I've also, against my wishes, had to return to work full-time.  I do like my job - don't get me wrong, I really do - but leaving Ronen is not getting easier; it's getting harder.  Since January, he has been struggling - we all have - with separation anxiety and sadly, I get the worst of it.  He's displaying an over preference for Daddy lately, and I get ignored when I pick him up from my parents' house.  Daddy gets squeals of excitement, and I barely elicit a casual "Mum."  I know it's normal for his age (almost two, can you believe it?) but it's very difficult.

But the point of this post isn't really to tell you where I've been.  It's to tell you where I will be.  I'll be here, a bit.  I'll also be posting material on an online writing portfolio in the hopes of landing some freelance work (more information to follow).  I'm working on editing a collection of my church-friendly skits in the hopes of finding a publisher.  And I'm really hoping to work with some of the teenage girls in my church to put together a conference for tweens and teens about what it means to be a godly woman (hint: it's probably not what you think it is).

So I won't be online much.  I'll creep on Facebook here and there, and I'll still be blowing up IG with cat pictures and baby videos, but that's about it.  I'm not ready to slip out of the grip of social media altogether, but I've decided that I'm in charge.  Not my Facebook feed.  Not the links to those soul-sucking political articles.  I'll be using my accounts to my advantage - not the other way around.

Saturday, November 21, 2015


Brawny.  Beastly.  Brave.  Powerful.  Demanding.  Vigorous.  Competent.  Robust.  Fierce. Determined.  Aggressive.  Authoritative.  Forceful.  Triumphant.

Do any of the above words describe your favorite female character?  Maybe all of them?  What if none of the words describe her?  Is she still strong?

Readers, viewers and gamers - especially females - are almost assaulted with the phrase "strong female lead" (SFL).  It's even a Netflix category, at least in my account: "Period Dramas with a Strong Female Lead" or something like that.  Directors, producers and screenwriters are raked over the coals if their works don't feature enough "strong female leads".  People everywhere have "rediscovered" the Bechdel test and are applying it not only to new films but old favorites.  If you've never heard of this test, read the comic below.  It was originally written by an America cartoonist Allison Bechdel, waaaaaay back in 1985:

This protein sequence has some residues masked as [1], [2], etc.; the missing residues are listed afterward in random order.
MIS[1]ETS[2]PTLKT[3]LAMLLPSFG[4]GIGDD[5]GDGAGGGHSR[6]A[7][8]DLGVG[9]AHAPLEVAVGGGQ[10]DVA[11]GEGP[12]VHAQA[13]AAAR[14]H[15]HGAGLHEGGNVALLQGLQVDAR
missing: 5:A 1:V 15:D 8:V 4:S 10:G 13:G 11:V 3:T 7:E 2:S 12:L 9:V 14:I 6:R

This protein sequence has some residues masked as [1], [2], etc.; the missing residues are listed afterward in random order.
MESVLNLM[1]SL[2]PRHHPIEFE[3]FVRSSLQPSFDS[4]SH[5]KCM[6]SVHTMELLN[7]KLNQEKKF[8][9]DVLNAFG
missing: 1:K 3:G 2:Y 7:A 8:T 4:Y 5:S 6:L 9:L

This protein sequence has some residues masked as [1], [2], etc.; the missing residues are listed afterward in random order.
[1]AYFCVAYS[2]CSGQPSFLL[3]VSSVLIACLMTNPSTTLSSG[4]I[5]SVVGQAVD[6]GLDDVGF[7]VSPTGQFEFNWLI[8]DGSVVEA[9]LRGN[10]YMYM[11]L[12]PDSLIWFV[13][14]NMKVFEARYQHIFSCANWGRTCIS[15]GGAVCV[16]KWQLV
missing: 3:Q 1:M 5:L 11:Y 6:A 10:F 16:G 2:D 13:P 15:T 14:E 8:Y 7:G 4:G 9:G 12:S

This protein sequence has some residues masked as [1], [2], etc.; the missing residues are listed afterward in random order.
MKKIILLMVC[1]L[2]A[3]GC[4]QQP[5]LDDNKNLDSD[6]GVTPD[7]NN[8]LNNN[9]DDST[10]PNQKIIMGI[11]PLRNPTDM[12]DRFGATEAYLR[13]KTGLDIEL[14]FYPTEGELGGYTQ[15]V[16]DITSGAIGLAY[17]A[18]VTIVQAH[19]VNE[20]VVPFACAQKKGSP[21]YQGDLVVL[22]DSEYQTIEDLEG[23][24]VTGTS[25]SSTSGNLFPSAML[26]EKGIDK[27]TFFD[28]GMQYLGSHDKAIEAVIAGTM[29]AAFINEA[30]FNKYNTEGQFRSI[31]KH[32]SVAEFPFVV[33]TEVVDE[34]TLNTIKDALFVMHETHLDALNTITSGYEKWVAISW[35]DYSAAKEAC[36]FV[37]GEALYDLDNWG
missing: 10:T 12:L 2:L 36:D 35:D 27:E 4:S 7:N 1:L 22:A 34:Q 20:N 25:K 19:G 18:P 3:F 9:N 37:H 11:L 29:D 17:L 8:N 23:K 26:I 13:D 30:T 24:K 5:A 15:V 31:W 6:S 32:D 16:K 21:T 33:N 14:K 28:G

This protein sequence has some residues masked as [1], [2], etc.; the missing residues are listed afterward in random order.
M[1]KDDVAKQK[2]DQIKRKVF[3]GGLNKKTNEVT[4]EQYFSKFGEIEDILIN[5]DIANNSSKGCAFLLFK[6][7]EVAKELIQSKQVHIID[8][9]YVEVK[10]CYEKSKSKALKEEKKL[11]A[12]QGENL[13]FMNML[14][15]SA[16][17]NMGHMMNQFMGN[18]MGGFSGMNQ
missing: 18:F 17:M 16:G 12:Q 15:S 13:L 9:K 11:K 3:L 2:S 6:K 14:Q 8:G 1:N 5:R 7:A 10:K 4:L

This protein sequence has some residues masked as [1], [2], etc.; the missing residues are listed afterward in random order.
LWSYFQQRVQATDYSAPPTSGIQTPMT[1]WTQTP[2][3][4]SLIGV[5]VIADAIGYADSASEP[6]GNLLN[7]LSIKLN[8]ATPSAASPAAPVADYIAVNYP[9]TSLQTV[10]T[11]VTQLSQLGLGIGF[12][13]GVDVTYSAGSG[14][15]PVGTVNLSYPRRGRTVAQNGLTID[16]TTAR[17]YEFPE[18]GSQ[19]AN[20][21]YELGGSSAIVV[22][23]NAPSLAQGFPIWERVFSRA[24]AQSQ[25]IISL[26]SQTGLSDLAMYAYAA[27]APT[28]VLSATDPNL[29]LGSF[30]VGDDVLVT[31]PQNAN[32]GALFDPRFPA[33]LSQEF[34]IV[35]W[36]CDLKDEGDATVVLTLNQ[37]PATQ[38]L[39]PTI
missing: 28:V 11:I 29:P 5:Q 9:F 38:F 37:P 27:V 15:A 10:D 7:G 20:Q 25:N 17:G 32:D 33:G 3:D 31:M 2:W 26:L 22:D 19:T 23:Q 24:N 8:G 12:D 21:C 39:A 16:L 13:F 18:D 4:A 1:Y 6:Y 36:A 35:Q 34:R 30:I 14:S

Image from

SFC #1: Diplomatic, intelligent, passionate,
self-sacrificial, determined.  Can handle firearms.
Image from
The thing is, a movie can still be "good" without passing the test.  It can even have an SFC without passing the test.  Two of my all-time favorite trilogies, the original "Star Wars" series and "Lord of the Rings", actually fail this test. However, they contain some of the most amazing, powerful, BA female characters in the realm of sci-fi/fantasy: Princess Leia, Arwen, Galadriel, and Eowyn.  I'd be hard-pressed to find someone who didn't consider these ladies strong characters.

But - wait a minute.
SCL #2: Wise, commanding, compassionate, noble.
 Likes coffee.  A lot.
Image from
What makes a character - in particular a female character - strong?  I mentioned this in my last post, specifically in regards to some of the characters in Once Upon a Time, but I didn't really explore it a lot.  I mean, who defines strength?  The words I used to open this post are all considered synonyms of "strong", but I don't know if they are all necessary for an SFC.  What makes an SFC?  What qualities does she have?  What qualities would make a female character weak?  Does it depend on her environment, the setting of the movie or book?  I don't think a lot of people would consider the lead characters in movies from the 30s, 40s, and 50s to be "modern" SFCs.  Maybe Scarlett O'Hara.  Maybe Cleopatra.  Maybe Gilda.  Are these women SFCs in our time period, or during their own, or not at all?  Can a woman who just wants to be loved be considered an SFC?  Could a stay-at-home-mom or chicken-roasting housewife be an SFC?  Why or why not?